Although Robert Downey's friends uniformly expressed shock and chagrin over his relapse, where were they when he needed a good Thanksgiving dinner? Well, back to the Betty Ford Center for treatment.
Daily Record (Morris County, NJ), Friday, Dec 10, 2000
Downey's Relapse No Surprise
Robert Downey Jr. relapsed, arguably, when he elected to spend Thanksgiving by himself in glitzy Palm Springs, Calif.
Wandering alone in a resort city for the rich and restless on a prototypical family holiday is a poor recipe for staying away from drugs. And, sure enough, Palm Springs police found about a quarter pound of cocaine and methamphetamine when they searched the actor's hotel room after receiving a phone tip from an anonymous caller.
Addictive relapses are most likely to occur when three conditions are present: negative feelings like boredom, depression, and loneliness; availability of drugs and the time and opportunity to use them; and social settings which, if they don't encourage drug use, are at best indifferent to such use.
Any number of Hollywood and show business notables have expressed their regrets over Downey's return to drugs. They offer condolences and say how much they like the distressed actor. But if only one such admirer could have invited Downey home for Thanksgiving during his hiatus from his recurring guest role on "Ally McBeal," it is unlikely that Downey would be facing drug possession charges.
Instead of spending time in a family setting, Downey checked into Merv Griffin's Resort Hotel & Givenchy Spa in Palm Springs, attending tawdry night clubs with Palm Springs hangers on. One such individual told "Access Hollywood" that Downey seemed morose over his separation from 7-year-old son, who was with his former wife.
Downey's uncle, "Saturday Night Live" writer Jim Downey, has claimed that it was the stress of long days before the cameras on "McBeal" that led to his nephew's downfall.
Yet, Downey seemed glad to return to this acting stint after he was bailed out of the Palm Springs jail, and coworkers and friends reported no previous signs that he was abusing drugs while he was working steadily on the FOX TV series.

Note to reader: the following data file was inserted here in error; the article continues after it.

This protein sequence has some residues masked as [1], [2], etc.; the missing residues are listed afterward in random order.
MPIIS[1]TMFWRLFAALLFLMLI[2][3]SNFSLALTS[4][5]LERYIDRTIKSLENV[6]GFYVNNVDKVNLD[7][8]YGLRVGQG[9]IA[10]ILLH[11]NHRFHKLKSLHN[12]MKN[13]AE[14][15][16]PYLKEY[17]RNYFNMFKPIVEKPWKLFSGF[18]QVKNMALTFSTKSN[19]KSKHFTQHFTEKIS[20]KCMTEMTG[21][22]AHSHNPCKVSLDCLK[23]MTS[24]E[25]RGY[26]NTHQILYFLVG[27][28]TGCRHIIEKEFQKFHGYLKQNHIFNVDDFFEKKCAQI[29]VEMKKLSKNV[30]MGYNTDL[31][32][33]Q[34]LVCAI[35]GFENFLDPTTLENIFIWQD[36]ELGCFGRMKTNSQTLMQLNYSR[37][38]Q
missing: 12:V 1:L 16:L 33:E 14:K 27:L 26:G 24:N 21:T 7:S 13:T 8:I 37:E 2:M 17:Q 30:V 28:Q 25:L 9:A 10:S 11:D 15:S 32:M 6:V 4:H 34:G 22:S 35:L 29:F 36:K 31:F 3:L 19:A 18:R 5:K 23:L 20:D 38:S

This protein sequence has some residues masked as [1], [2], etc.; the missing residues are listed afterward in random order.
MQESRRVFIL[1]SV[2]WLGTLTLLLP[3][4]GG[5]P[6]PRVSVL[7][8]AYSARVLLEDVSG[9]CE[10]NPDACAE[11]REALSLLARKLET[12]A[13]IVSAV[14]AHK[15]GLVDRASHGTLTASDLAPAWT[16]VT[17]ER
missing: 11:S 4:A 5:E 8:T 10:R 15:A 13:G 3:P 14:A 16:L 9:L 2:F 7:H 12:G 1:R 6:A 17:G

It is ironic that, in most cases when someone is apprehended for using illicit drugs, the person is removed from work. But employment is a positive prognosticator of who will be able to overcome drugs. It provides a life structure along with social contacts and psychological rewards that counteract the inclination to use drugs.
From this perspective, preventing Darryl Strawberry from playing baseball for the Yankees last season when he tested positive for drugs was perhaps actually likely to lead him to use cocaine again. That is, hanging around with old friends and with little positive to do presented ideal conditions for Strawberry's relapse this fall.
Downey, who at age 35 is a seasoned actor with an Academy Award nomination, must, of course, take responsibility for his own life. But, while we regularly offer addicts stints of treatment, along with threats of prison if they use drugs, we ignore them when they are not institutionalized. Little attention is given to structuring their time and supporting their sobriety.
Thus, they often quickly re-enter situations that prompt relapses.
Where Downey goes from here a return to prison, a new stint of treatment, more threats and efforts to keep him on a short leash could miss the point.
Instead, efforts could best be directed towards helping him to plan a sober lifestyle, to maintain associations with people who do not use drugs, to connect with his son and other family members, to engage in work and other positive activities, and to see that he has the capacity to create a drug-free lifestyle.